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‘ [150] men. Give them such organization, as you can. They will be of some use.’

On the 13th, at 3.30 P. M., he announced his decision to the government. ‘On mature reflection, I believe Sherman's proposition is the best that can be adopted. With the long line of railroad in rear of Atlanta, Sherman cannot maintain his position. If he cuts loose, destroying the road from Chattanooga forward, he leaves a wide and destitute country to pass, before reaching territory now held by us. Thomas could retain force enough to meet Hood's army, if it took the other and more likely course.’ Then, with his usual enthusiasm whenever Sherman was concerned, he added: ‘Such an army as Sherman has, and with such a commander, is hard to corner or to capture.’

Grant indeed was already very much in earnest, and on the same day, October 13th, he issued full and detailed instructions to Halleck to provide supplies for Sherman on his arrival at the coast. ‘Vessels should be got ready loaded with grain, ordnance-stores, and provisions;—say two hundred thousand rations of grain and fifty thousand rations of provision, and one hundred rounds of ammunition for that number of infantry. . . Soon after it is known that Sherman has started south, these vessels should sail, and rendezvous at Ossabaw Sound. I take it, the first supplies will have to be received by way of that river.’ In the same despatch he gave directions for the coopera-tion of Canby and Foster, and added: ‘Information should be got to Sherman of all preparations made to meet him on the sea-coast.’1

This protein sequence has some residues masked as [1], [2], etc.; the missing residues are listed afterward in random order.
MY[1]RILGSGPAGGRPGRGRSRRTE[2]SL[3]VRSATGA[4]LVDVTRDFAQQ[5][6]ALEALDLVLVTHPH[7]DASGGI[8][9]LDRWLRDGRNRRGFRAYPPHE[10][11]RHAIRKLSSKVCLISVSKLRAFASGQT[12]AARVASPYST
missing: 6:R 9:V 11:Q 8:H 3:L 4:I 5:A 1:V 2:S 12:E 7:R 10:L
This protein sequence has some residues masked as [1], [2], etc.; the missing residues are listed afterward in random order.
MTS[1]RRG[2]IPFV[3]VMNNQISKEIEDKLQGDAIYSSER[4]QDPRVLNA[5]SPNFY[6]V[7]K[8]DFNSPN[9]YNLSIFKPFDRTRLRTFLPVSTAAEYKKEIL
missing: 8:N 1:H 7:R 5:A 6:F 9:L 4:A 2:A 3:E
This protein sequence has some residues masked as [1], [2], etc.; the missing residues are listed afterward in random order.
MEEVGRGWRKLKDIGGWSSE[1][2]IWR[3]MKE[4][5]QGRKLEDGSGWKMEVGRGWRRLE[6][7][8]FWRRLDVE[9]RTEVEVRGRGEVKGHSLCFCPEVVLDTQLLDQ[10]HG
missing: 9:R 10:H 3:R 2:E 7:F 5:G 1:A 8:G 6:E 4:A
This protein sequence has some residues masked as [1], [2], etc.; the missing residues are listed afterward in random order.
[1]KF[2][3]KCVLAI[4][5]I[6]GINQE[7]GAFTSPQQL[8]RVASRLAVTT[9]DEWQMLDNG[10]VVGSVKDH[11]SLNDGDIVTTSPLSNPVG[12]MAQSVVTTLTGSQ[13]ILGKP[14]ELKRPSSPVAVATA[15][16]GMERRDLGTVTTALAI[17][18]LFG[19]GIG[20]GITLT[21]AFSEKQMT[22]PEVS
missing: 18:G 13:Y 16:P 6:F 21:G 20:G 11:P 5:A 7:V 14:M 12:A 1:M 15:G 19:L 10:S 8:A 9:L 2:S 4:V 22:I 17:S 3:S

1 General Sherman was evidently unacquainted with the contents of these despatches when he wrote in his Memoirs, Vol. II., page 166, that November 2nd ‘was the first time that General Grant assented to the march to the sea.’ The telegrams to Halleck and Stanton he probably never saw, and those to himself, of the 11th and 12th of October, appear not to have reached him. The wires were cut between his army and the North at this time. See page 153.

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